It’s open to non-Muslims daily, except Friday, and is free to enter, just make sure you are dressed appropriately – long trousers, long sleeves and ladies, heads need to be covered.
#6 Take in the River of Life
And right in front of the Masjid Jamek is what has now been called the River of Life.
Beautifully done up, the waterway here, which forms the heart of Kuala Lumpur, has been well landscaped with delightful bridges and some pretty cool steam displays.
And the best place to take it all is definitely from the bridge along Leboh Pasar Besar.
#7 Soak in the Atmosphere at Merdeka Square
And after you cross over the bridge on Leboh Pasar Besar, you’ll soon come to Merdaka Square – the central plaza of Kuala Lumpur where Malaysian independence was actually declared in 1967.
There’s a cricket pitch here (British colonial hangover I’m afraid!), as well as a huge flag and a fun water fountain display.
I visited Kuala Lumpur during Ramadan, which meant that, during my trip to Merdeka Square, there was actually a huge market taking place here, with tons of local families meeting up after sunset to break fast together.
#8 Enjoy a Free Heritage Trail
Continuing on with my list of the top things to do in Kuala Lumpur on a budget, next up is a treat for all the history buffs among you.
(Yeah yeah, I know it’s not just me!)
The tourism office in KL have brilliantly set up a free heritage trail, that you can undertake in around 3 hours. It covers 11 important sites around Merdaka Square, helping you learn more about the history and culture of this global city.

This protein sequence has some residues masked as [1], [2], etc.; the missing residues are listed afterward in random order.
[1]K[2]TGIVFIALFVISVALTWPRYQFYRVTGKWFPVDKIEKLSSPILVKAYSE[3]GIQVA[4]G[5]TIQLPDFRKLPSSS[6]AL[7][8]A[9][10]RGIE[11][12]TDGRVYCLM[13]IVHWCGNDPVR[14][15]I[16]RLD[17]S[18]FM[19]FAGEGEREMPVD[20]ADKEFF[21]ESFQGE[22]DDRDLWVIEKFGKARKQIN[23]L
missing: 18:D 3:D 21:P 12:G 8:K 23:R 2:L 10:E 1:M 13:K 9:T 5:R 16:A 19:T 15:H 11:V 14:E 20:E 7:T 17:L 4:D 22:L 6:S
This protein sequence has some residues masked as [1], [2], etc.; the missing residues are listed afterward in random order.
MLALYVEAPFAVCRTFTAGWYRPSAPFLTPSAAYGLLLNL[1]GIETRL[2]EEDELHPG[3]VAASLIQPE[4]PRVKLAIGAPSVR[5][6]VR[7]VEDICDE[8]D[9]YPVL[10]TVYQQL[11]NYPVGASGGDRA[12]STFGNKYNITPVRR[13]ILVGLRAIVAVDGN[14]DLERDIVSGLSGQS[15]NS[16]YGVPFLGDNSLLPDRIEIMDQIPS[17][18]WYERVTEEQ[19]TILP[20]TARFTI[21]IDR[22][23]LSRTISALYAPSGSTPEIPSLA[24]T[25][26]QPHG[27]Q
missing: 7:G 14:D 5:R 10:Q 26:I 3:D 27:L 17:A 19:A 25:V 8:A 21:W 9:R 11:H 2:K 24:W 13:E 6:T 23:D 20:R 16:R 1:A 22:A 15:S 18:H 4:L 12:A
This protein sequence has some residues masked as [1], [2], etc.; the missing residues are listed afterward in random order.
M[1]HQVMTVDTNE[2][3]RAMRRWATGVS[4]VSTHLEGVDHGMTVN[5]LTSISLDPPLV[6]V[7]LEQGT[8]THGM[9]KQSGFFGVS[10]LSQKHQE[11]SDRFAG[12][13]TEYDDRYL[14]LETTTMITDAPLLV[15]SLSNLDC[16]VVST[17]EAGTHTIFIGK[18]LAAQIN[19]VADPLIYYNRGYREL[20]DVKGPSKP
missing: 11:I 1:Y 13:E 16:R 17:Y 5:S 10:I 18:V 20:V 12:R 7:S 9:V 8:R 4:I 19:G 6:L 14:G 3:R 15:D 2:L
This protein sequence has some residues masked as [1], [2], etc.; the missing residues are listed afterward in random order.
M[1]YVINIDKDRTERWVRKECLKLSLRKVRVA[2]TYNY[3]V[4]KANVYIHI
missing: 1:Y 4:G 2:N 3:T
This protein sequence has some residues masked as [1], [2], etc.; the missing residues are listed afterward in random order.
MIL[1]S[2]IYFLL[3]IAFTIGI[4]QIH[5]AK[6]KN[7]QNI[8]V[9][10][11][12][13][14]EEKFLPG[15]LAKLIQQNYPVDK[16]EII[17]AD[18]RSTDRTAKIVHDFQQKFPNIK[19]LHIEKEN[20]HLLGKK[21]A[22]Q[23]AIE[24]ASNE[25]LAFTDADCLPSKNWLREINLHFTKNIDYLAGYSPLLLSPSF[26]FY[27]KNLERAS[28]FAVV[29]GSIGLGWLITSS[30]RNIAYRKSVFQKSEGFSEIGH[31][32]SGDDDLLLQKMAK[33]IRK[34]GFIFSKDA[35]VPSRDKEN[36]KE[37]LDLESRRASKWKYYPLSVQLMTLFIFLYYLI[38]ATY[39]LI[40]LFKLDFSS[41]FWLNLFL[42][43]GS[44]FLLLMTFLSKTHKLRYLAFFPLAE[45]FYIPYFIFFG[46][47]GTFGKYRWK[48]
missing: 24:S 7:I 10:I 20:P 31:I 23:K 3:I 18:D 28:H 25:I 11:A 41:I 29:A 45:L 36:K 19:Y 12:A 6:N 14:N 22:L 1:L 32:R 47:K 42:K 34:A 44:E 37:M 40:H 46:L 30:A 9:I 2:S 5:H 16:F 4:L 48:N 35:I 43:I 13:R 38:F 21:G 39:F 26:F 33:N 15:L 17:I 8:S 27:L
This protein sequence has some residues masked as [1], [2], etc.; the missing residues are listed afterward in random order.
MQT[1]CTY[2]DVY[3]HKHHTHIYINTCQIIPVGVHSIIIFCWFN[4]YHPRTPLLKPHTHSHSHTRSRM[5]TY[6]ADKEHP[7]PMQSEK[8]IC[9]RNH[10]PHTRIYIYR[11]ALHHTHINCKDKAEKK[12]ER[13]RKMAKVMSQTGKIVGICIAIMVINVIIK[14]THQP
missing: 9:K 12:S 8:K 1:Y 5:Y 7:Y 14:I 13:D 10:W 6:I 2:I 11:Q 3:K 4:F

Find out more here.
#9 Discover the History of Sultan Abdul Samad Building
And then, right next to the Merdeka Square, is the quintessentially beautiful Sultan Abdul Samad Building.
One of the most striking historic structures in this city, taking a look and a cheeky snap of this wonder is definitely one of the best things to do in Kuala Lumpur.
LAKE GARDENS & BRICKFIELD
#10 Chill in the Perdana Botanical Gardens
And moving onto yet another area of the city – I told you there was a lot to do in Kuala Lumpur didn’t I?! – the Perdana Botanical Gardens are absolutely one of the most delightful public spaces here.
Free to enter, they are the perfect spot if you want some fresh air and take a stroll.
In fact, they were the first public park in the city and there’s an amazing collection of flora from Malaysia to see within their boundaries, as well as attractive boardwalks in between.
#11 Check Out the National Monument
And just north of the Botanical Gardens is Malaysia’s National Monument – visiting here is another one of the great free things to do in Kuala Lumpur.
In a square surrounded by palm trees, this statue makes a suitably strong statement about national pride, sacrifice and remembrance.
#12 Stroll Through the Islamic Arts Museum
There’s a couple of great museums in this city and seeing at least one of them is definitely one of the best things to do in Kuala Lumpur.
If you’re in, or near, the Perdana Botanical Gardens, then the obvious choice is the Islamic Arts Museum, which has a beautiful collection, housed in an equally stunning building and costs 14 RM to enter.
#13 See the National Mosque
And just down the road from the Islamic Arts Museum (and I mean it’s literally a 3 minute walk) is Malaysia’s National Mosque, otherwise known as Masjid Negara.
A bustling place, it’s open to non-Muslims every day until 6:30, except Friday mornings, and is free to enter.
Just remember to dress appropriately and take your wide-angle lens, because this place is huge and can apparently fit over 15,000 worshippers inside!
#14 Take in the View from the Thean Hou Temple
And last but not least in the Lake Gardens and Brickfield area, visiting the Thean Hou Temple is definitely one of the best things to do in Kuala Lumpur on a budget.
Again it’s free to enter and if you’re partial to a good Instagram shot, then this place is going to rock your socks!
Otherwise, this gorgeous Chinese Temple also makes a lovely stop for its city views and gorgeous hanging lanterns.
BUKIT BINTANG & KLCC